The Ladysmith Town Guard (LTG) was the collective name for three units that were already in existence when the Boer War started:
- Ladysmith Rifle Association, later called the Ladysmith Town Guard Rifle Association (LTGRA)
- Klip River Rifle Association (KRRA)
- Natal Government Railway Rifle Association (NGRRA)
All the QSAs issued to these three units were named to the Ladysmith Town Guard.
The following information is taken from the Synopsis of proceedings of the Ladysmith Town Guard 1899 - 1900 held at the Ladysmith Siege Museum.
Members for the LTG were enrolled from 19 Sep 1899, all members taking the Oath of Allegiance.
The Klip River Rifle Association was affiliated for the defence of the borough, making the aggregate number of men 233.
Mr T R Bennett was appointed commandant of the combined town defence, acting under the orders of Col W G Know CB, commanding the defences.
Daily drills were at once inaugurated , whilst the members were kindly allowed to practice at the rifle ranges of the Klip River Rifle Association.
Nightly patrols were instituted in the town and guards posted on the Convent Hill to give the alarm of the approach of the enemy.
On and after the 18th of October the Guard took duty at the Railway Bridge Defences.
In secret Divisional Orders dated the 23rd of October, the Guard was ordered to muster on the sound of the alarm at the New Supply Store and the Railway Bridge Head.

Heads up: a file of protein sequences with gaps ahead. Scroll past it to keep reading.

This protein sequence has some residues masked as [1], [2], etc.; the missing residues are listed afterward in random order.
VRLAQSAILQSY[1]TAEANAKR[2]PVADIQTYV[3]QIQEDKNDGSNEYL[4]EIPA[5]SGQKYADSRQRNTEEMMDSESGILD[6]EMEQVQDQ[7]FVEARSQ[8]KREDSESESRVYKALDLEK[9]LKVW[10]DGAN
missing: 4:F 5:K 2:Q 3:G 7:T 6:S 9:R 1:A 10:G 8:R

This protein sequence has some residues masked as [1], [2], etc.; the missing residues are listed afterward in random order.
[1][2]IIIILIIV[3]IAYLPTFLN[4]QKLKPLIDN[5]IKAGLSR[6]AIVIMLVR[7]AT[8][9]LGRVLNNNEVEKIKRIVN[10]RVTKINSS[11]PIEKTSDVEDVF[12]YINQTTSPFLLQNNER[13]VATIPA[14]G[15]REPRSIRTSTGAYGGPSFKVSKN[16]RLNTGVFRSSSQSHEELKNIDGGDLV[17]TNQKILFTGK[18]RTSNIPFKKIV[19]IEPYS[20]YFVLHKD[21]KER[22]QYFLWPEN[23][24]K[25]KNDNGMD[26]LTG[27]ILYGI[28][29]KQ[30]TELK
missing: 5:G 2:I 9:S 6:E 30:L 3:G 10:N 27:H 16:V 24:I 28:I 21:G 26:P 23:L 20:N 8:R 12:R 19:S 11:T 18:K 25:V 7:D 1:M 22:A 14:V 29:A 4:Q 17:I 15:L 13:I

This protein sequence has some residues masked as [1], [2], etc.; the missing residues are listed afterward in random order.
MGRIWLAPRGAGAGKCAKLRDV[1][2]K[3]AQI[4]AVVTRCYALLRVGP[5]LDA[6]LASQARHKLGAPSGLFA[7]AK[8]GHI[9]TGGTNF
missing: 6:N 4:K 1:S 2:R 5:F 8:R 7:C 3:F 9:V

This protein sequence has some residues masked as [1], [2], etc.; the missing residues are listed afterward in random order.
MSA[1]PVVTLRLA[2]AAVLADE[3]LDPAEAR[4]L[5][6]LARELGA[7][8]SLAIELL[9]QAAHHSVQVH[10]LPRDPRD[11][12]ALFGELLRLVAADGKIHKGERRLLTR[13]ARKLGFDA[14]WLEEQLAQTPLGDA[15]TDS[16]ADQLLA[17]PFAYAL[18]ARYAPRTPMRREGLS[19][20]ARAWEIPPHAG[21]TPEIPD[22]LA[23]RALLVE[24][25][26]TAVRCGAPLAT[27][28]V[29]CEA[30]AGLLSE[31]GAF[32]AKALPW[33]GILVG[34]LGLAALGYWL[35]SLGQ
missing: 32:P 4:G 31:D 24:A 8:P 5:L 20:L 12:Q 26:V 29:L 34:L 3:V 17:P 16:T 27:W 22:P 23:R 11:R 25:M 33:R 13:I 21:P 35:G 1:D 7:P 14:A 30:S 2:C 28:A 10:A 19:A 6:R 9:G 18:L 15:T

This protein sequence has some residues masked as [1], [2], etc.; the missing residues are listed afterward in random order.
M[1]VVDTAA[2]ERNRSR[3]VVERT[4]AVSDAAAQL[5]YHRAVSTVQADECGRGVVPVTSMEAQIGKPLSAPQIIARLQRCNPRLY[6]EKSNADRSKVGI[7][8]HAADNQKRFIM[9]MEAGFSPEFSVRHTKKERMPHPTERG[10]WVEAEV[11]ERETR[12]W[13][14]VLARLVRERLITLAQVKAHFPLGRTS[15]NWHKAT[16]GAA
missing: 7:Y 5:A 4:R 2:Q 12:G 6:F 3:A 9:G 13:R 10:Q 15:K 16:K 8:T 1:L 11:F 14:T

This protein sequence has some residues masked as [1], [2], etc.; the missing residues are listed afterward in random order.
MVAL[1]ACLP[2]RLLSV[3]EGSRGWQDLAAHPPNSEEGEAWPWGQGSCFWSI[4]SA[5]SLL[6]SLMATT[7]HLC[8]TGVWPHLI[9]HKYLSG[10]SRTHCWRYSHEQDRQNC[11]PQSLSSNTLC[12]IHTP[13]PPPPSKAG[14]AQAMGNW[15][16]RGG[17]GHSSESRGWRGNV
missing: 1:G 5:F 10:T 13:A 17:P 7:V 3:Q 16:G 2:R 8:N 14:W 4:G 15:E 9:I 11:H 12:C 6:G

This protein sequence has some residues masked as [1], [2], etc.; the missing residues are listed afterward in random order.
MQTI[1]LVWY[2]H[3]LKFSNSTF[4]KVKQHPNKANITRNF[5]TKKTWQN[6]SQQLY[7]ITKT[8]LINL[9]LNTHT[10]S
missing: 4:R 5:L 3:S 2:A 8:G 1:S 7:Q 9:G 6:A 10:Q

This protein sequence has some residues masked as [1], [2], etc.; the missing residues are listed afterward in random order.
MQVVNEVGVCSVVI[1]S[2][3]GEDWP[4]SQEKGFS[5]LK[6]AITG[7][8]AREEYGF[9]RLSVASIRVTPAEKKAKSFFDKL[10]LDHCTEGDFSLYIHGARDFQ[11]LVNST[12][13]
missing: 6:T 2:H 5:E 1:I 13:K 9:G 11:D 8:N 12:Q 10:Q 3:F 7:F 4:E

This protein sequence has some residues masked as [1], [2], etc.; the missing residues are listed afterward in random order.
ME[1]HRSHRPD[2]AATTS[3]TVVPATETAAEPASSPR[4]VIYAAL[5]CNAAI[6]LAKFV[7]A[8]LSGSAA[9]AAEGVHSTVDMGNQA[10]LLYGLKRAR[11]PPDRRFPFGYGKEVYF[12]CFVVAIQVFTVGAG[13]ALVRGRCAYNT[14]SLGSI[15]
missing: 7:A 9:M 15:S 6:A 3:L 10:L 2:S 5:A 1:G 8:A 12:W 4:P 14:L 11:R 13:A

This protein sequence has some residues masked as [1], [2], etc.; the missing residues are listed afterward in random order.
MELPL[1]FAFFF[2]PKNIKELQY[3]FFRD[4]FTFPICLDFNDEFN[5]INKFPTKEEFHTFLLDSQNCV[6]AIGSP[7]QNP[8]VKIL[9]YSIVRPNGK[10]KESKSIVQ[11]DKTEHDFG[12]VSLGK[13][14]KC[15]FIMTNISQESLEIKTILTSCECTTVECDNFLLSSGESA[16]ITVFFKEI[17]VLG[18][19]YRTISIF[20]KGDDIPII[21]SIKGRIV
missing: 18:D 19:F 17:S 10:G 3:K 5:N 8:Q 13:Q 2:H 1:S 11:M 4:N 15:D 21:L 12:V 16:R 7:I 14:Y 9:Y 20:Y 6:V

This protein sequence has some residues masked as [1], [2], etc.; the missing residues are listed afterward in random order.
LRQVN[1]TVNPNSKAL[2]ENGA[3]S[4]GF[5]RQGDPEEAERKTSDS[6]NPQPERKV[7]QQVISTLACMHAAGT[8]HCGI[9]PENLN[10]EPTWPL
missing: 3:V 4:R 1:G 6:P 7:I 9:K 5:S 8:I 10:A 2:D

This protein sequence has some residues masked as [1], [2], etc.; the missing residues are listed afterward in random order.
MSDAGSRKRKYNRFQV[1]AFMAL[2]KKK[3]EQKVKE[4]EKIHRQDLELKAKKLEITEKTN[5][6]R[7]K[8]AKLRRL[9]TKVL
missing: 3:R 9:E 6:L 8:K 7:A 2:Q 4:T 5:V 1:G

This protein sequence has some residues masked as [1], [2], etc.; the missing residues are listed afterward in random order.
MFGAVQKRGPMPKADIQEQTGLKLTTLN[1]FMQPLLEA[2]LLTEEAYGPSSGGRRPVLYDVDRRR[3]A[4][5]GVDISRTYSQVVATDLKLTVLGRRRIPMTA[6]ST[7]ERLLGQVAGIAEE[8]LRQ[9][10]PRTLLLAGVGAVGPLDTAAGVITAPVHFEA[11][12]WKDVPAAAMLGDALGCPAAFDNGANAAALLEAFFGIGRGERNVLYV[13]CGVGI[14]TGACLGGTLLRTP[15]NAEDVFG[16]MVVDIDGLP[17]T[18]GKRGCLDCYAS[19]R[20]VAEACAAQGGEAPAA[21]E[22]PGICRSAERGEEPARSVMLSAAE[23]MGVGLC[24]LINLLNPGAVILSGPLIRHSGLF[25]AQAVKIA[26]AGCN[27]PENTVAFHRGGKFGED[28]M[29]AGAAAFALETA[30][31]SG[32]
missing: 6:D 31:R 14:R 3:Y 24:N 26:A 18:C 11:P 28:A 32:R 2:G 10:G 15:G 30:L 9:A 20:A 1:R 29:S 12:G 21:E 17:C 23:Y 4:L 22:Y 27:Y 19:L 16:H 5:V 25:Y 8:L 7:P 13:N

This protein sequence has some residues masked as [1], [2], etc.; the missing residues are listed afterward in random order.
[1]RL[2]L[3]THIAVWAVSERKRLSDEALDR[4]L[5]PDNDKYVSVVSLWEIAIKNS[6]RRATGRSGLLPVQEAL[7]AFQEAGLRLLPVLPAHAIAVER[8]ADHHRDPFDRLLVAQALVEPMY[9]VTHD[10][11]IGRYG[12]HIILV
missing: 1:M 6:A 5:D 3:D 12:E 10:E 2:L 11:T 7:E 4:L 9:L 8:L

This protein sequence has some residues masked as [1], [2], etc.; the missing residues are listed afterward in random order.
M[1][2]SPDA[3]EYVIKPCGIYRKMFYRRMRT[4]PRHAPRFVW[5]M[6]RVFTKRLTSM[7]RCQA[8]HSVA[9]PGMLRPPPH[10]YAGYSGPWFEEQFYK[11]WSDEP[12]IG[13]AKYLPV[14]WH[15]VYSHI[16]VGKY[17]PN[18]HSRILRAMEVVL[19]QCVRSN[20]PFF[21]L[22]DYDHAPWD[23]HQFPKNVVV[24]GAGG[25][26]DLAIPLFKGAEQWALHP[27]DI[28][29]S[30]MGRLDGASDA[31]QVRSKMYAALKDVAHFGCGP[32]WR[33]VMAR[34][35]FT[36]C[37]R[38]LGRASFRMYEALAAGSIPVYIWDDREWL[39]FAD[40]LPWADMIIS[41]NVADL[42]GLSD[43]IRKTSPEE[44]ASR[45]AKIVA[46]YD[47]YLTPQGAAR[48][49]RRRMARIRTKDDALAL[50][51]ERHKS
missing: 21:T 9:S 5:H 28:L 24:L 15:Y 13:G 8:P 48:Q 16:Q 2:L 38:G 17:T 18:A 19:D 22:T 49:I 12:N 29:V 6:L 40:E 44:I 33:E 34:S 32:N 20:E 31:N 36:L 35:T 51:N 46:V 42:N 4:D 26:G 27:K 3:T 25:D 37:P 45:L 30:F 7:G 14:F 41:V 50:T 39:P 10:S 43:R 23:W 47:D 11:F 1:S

On the night of 12th October, Col Know ordered the men to guard all the roads leading into the Borough, to prevent any one from entering or leaving the town.
Regulations concerning the duties and conduct of the men were drawn up and approved of by Lieut-General Sir George White VC & c, commanding the Forces in Natal, on the 16th of October. On the 28th the entire guard mustered in the defences at 4.30 am and remained under arms till 7 am.
The men were on duty at the Bridge Head and adjacent defences during the engagement of Lombard's Kop on the 30th of Oct.
On November the 5th, the 3rd day of the siege, the Commandant was sent to the neutral zone at Ndoma Spruit to take charge of the New Camp.
From this date till the 12th of December the services of the Guard were not made use of.
On the latter date, however, the men were again called out, and with the members of the Natal Government Rifle Association, placed under the command of Capt Young RE, Railway Staff Officer.
The strength was now 157 men, exclusive of those on the sick list.
The duty assigned was to guard the river's bank on the South side of the town nightly.
Capt Molyneux, of the Natal Volunteer Staff, assumed command on the 23rd of December, a system being arranged that each man should be one night on and two nights off.
Free rations were issued on the 29th of December and each succeeding day throughout the siege.
During the Boer attack on the 6th of January 1900 the whole of the Guard lined the defences from daybreak till 10 am, being under fire early in the morning.
On several subsequent occasions the men were roused in the night to help to repel an expected attack.
The Guard was disbanded for all Defence purposes on the 1st of March 1900.
On the 3rd of March however a Guard of Honour was furnished by those still in the town at the presentation of the address to Sir George White at the Town Hall.
Signed R A L Brandon, Adjutant, Ladysmith Town Guard.
© Crown copyright images reproduced by permission of The National Archives, London, England. The National Archives give no warranty as to the accuracy, completeness or fitness for the purpose of the information provided. Images may be used only for purposes of research, private study or education. Applications for any other use should be made to The National Archives Image Library, Kew, Richmond, Surrey TW9 4DU, Tel: 020 8392 5225 Fax: 020 8392 5266.
|QSA and Supplementary roll pages||WO100/282||10||2.8|